Experiences Kept In Perspective
Warren E. Berkley
Except for those who were born this morning, we are all creatures who carry in our minds the accumulated experiences we’ve been through, good or bad. There are the highlights we cherish. Those great experiences help us maintain gratitude.
Bad experiences hold the potential of creating long-term bitterness and can cause a loss of objectivity.
Illustration: I had great experiences with Christians in my childhood. My parents were committed to the Lord. While I cannot say that every member of the local church was without flaw, I can say that most of those people wanted to do what is right and that influence became a strong factor in the choices of my adult life.
In my early years of preaching, there was a bad experience. A person I considered to be godly and well-equipped as a servant of God became a great disappointment.
This second (bad) experience could have become so stuck in my mind and could have so embittered me, I could have walked away from preaching and perhaps from the Lord. Though immature, I was somehow able to keep that bad experience in healthy perspective. I knew this man was the exception. The valuable experiences I had as boy combined with my knowledge of God’s Word, afforded me the ability to keep the experiences in perspective.
In 72 years, like everybody, I’ve had good experiences and bad experiences. I’ve witnessed the rich depth of godly discipline in the vast majority of Christians I’ve known. Rarely, I’ve witnessed dark disappointments. I’ve not let these embitter me. And, when I read and study God’s Word, I strive for objective conclusions, un-influenced by experience.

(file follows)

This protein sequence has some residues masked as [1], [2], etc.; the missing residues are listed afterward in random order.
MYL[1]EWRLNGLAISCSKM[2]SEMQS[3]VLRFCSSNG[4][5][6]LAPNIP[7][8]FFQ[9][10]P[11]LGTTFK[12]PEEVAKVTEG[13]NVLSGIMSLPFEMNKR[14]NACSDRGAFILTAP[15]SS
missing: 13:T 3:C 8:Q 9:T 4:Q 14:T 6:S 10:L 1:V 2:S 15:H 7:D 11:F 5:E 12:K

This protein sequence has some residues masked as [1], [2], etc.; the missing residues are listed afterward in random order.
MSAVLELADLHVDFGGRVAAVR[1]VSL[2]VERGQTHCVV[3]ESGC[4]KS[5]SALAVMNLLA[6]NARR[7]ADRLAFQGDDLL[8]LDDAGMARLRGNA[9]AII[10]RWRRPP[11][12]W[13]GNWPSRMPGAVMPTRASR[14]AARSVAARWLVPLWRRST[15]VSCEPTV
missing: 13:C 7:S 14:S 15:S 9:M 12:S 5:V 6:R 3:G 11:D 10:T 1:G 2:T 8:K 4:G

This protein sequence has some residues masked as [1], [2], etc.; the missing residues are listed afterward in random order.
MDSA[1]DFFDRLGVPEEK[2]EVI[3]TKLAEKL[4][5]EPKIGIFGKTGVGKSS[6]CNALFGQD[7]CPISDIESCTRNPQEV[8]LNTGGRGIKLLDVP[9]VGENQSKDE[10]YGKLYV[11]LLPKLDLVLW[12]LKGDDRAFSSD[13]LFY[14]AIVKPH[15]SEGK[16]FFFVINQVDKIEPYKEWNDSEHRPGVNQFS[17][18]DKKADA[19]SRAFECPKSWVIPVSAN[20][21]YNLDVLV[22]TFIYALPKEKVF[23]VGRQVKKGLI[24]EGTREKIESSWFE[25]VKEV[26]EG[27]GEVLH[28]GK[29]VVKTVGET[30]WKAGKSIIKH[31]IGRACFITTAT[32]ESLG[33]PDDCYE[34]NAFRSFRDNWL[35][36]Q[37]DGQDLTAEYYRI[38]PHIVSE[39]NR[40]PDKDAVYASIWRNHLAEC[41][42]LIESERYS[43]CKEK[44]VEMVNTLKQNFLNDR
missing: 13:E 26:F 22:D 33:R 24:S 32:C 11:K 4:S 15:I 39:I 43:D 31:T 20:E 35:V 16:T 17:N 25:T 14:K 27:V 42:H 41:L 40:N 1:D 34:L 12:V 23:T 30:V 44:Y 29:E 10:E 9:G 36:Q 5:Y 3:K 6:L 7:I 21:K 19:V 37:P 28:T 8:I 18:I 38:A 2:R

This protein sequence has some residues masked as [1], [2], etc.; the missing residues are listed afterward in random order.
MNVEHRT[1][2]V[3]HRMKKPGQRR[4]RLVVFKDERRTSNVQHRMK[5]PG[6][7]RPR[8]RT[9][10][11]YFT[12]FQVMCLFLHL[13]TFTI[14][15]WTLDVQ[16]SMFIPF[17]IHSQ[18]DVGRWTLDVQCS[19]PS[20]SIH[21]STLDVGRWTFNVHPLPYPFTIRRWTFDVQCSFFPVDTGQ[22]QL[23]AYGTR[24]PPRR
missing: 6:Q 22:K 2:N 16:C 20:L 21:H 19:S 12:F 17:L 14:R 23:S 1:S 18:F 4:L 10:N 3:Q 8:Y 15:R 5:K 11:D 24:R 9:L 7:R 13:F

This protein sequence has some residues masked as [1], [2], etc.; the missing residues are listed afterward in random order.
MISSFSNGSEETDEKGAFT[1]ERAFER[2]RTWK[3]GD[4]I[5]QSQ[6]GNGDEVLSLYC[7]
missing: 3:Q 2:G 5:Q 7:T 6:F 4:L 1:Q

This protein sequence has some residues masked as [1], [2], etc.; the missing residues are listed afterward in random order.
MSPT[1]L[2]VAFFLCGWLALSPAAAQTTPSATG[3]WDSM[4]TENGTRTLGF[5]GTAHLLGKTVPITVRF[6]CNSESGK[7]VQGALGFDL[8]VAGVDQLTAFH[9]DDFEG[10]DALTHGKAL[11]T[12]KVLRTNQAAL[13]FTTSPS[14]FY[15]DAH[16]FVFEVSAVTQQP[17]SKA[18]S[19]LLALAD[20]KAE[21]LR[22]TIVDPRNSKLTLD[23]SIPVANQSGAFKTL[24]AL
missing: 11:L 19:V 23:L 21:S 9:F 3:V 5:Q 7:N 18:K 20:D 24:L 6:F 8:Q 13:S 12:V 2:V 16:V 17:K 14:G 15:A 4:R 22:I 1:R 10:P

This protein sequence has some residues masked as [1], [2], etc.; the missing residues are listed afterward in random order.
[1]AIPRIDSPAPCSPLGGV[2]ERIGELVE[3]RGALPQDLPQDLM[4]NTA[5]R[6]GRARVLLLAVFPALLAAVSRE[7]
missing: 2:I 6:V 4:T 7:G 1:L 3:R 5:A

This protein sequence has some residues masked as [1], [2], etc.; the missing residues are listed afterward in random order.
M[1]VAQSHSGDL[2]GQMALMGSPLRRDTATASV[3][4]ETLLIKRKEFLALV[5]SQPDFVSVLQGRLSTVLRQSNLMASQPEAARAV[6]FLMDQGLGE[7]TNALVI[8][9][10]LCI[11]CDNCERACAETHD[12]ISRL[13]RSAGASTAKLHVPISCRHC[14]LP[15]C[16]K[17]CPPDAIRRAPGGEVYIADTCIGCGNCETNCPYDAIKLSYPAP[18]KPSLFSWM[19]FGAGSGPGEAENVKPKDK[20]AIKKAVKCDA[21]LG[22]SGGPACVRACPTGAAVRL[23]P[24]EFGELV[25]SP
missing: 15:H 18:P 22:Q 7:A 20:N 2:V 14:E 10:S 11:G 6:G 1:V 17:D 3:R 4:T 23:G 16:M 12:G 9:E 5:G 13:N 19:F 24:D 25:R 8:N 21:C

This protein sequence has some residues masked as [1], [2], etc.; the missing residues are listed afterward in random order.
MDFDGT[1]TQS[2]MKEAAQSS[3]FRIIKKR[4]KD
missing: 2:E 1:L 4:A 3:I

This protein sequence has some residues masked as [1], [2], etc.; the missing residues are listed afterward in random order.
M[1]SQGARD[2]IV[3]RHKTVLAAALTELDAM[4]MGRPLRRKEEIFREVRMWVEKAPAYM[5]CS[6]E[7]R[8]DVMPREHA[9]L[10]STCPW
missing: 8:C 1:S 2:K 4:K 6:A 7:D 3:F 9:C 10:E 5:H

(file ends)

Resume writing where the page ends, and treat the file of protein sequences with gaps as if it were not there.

When I read Romans, I want to get into my head the writer’s original intent as he was guided by the Spirit. I don’t want to read Romans through the eyes of my experience, but I do want to apply it to my life.
I cannot let outside life experience factor into my understanding of Scripture, though I must apply Scripture to life experience. If you get locked into your history, your experience and your memories and feelings about what you’ve witnessed, it can distort your reading of Scripture.
If you could hear people thinking while they are reading the Bible, you might hear something like this.
Here in 1 Cor. 5, Paul says to withdraw from a man. Well, I remember when I was a teenager, the local church got into a big fuss about all this. That really upset me. So, I just don’t like this.
In 1st Timothy 3, all this business about elders and their qualifications reminds me of what happened to my daddy. What a big mess that was. That’s all I think about when this subject comes up.
Objective Bible reading requires that we push those experiences, memories and feelings out of the way – and just read what God has said. Apply what He has said to your life experience (past, present and future), but don’t let your life experience become a filter through which you make the words mean only something to you based on your history.
Mortimer Adler & Charles Van Doren, in HOW TO READ A BOOK, describe the goal of reading: “Your success in reading it [a book] is determined by the extent to which you receive everything the writer intended to communicate.”
It follows, whatever blocks the writer’s intent works against my success as a good reader. What can block us from the writer’s message?
(1) Inattentive reading.
(2) Your mind is already made up.
(3) Someone other than the writer has influenced you.
(4) You understand what it says, but you don’t want to do it.
Searching for an answer. Good. But be very careful that you don’t have the answer you want stuck in your mind before the begin the search. Humility is the key.